So, nailed that one.
Hip flexors. We sit at desks. Loads of people get way tight hip flexors or really restricted hamstrings. A good hip flexor stretch. Foot up on the ball. Come up. You start getting vertical and you can start going into a bit more side bends, you’re opening up the psoas, you’re opening up your lat, your obliques. But we’re really working on the quad, and this hip flexor. So psoas, rectus femoris, your iliacus. So it looks like that. And again people have at tendency to put the movement into the spine not the hip. So in this position they’ll go here, so they are not stretching this hip. So we want to do what we call posterior tilt of the pelvis. So I kind of tighten my glute, posteriorly tilt the pelvis. Now I’m getting a lot bigger of a stretch in the front of that hip. To think you know people sitting at desks in this hip flex position all day, we want to open that hip back up coming into here, deep breaths, breathing into the area of stretching. If you’ve got really tight, tight hip flexors it’s going to screw with your back pretty good.
So we’ve done lateral hips; we’ve done hip flexors of the front of the hip; the 90-90’s hitting your big lateral hip rotators; so now hamstrings. And again, hamstrings. People often put movement in their lumbar spine and not the hamstring. So they’ll start trying to stretch the hamstring but they’re essentially really going into the lumbar spine again. So think of controlling your spine position so you can almost go fingertip to fingertip of the low back. And if I start trying to stretch my hamstring and all I’m feeling is my back pushing down into my hands. That means you are no longer just stretching the hamstring, you’re pulling the whole pelvis posteriorly which is affecting your lumbar spine.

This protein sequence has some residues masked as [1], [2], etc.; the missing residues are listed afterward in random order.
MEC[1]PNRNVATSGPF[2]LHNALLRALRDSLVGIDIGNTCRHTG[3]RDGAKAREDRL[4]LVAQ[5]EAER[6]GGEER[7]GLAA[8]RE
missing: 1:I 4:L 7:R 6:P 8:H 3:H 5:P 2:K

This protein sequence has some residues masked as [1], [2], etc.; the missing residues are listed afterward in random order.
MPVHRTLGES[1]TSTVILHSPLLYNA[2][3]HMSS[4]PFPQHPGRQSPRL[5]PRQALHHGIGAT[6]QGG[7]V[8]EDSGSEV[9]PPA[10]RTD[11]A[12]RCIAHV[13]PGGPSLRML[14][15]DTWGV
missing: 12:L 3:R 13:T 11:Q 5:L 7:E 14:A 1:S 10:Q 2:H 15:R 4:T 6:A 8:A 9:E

So fingertips underneath there so you can feel if you’re affecting the spine or the pelvis and get into some active hamstring stretches. So I’m using my quads to straighten the leg up. Hold that stretch for a few sections. Other side. So I’m a bit tighter on that hip. Then I’m not forcing the spine down into my hands.
You can do this with the band. Get a bit more active. Hold the toes down so you start to open up all the calf muscles as well. Push. Hold that stretch for a few seconds and watch that spine. The hamstrings.
So there you go. Several good stretches and soft tissue techniques just to open up the hip muscles. Again, you’re a surfer, you need to be able to move, and the hip joint needs to be able to move really dynamically in loads of positions, so you’ve got to keep all the surrounding muscles tissues loose to allow mobility so you’re not forcing movement to the spine, or forcing movement into the knees.
Hamstrings, hip flexors, lateral hips, glutes, it’s good stuff.
Check out surfstrengthcoach.com for a load more info and stretches and exercises. Keep checking out surfing-waves.com, this is the first in a series of articles and videos. That’s it, stay healthy, get fit, get mobile, get strong, keep surfingThat’s it, take care."
Cris Mills is the man behind surfstrengthcoach.com. Cris is an avid surfer, traveller, and fitness/health coach who works with surfers using movement, exercise, manual therapy, and nutrition coaching to keep them surfing as much as possible. He's spent the last great portion of his life travelling to surf incredible waves, and he now resides in Sydney Australia.